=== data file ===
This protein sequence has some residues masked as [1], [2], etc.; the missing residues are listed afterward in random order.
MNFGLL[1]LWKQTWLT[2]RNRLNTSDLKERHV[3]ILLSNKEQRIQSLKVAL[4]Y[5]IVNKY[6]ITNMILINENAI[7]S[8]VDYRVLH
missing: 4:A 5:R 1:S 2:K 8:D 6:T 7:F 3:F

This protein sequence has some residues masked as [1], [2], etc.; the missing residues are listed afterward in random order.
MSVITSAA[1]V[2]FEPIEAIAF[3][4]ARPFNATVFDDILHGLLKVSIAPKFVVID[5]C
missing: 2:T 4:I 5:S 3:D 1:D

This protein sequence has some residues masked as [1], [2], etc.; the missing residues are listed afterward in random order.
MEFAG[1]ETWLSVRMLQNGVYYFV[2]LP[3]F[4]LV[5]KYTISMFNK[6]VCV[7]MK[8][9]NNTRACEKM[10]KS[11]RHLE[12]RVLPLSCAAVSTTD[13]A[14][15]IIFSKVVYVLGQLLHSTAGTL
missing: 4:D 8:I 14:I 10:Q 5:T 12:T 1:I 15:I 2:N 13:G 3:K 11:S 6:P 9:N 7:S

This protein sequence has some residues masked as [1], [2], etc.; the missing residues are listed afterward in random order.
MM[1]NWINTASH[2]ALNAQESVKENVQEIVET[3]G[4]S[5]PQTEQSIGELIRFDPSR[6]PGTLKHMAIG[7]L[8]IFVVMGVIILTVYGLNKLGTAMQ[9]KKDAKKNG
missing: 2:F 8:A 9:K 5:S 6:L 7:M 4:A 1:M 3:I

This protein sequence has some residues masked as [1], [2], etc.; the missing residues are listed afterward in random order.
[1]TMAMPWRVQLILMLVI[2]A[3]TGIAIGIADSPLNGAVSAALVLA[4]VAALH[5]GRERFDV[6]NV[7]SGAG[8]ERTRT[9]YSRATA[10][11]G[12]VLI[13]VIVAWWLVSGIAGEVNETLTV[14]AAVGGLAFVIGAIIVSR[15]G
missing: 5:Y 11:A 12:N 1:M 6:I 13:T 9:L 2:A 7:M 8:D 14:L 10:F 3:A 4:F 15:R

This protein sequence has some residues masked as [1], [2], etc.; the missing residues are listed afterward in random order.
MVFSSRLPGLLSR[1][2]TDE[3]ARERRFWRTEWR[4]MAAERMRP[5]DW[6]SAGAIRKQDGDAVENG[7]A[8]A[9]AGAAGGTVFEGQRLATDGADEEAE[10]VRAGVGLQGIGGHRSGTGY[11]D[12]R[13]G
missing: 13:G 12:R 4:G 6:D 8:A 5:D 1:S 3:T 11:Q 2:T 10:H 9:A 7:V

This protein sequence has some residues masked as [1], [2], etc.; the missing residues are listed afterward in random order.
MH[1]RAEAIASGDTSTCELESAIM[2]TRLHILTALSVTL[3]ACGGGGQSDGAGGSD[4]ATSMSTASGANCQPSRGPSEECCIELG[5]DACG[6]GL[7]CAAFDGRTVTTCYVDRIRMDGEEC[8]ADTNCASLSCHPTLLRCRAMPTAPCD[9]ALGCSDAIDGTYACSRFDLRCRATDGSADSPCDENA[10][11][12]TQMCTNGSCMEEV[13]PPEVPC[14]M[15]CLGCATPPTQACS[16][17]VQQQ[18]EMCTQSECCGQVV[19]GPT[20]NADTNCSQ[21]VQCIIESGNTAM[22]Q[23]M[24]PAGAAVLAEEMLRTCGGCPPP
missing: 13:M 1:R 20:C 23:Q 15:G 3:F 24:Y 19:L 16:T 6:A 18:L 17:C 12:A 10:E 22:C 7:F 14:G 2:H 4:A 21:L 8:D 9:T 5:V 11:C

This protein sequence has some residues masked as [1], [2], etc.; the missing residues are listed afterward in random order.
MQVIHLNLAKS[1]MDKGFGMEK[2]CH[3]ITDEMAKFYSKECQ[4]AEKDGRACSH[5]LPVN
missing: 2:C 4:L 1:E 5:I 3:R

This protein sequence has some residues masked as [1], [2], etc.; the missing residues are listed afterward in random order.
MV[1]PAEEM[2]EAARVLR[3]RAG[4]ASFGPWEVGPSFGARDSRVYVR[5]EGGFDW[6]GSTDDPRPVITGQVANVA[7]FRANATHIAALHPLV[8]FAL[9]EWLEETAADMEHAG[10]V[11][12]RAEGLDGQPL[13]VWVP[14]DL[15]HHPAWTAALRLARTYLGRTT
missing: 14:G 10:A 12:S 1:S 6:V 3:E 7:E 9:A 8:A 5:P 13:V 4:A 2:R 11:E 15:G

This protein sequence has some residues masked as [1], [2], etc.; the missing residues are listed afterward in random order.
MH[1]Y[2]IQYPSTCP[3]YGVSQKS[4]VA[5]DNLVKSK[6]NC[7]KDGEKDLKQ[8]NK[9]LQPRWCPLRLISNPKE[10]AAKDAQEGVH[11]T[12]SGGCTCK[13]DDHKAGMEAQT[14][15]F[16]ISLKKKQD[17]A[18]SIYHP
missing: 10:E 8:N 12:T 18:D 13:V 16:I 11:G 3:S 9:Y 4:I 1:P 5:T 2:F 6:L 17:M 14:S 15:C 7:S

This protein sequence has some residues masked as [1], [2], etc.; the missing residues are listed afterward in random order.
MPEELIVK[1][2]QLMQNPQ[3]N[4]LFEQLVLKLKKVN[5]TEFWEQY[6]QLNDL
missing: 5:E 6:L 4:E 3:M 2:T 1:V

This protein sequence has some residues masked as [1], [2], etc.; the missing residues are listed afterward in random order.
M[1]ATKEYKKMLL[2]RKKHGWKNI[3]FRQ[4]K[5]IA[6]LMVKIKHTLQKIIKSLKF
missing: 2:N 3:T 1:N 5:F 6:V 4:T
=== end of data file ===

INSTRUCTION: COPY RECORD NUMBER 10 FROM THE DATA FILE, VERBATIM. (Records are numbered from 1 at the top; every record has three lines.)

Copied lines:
This protein sequence has some residues masked as [1], [2], etc.; the missing residues are listed afterward in random order.
MH[1]Y[2]IQYPSTCP[3]YGVSQKS[4]VA[5]DNLVKSK[6]NC[7]KDGEKDLKQ[8]NK[9]LQPRWCPLRLISNPKE[10]AAKDAQEGVH[11]T[12]SGGCTCK[13]DDHKAGMEAQT[14][15]F[16]ISLKKKQD[17]A[18]SIYHP
missing: 10:E 8:N 12:T 18:D 13:V 16:I 11:G 3:S 9:Y 4:I 1:P 5:T 2:F 6:L 17:M 14:S 15:C 7:S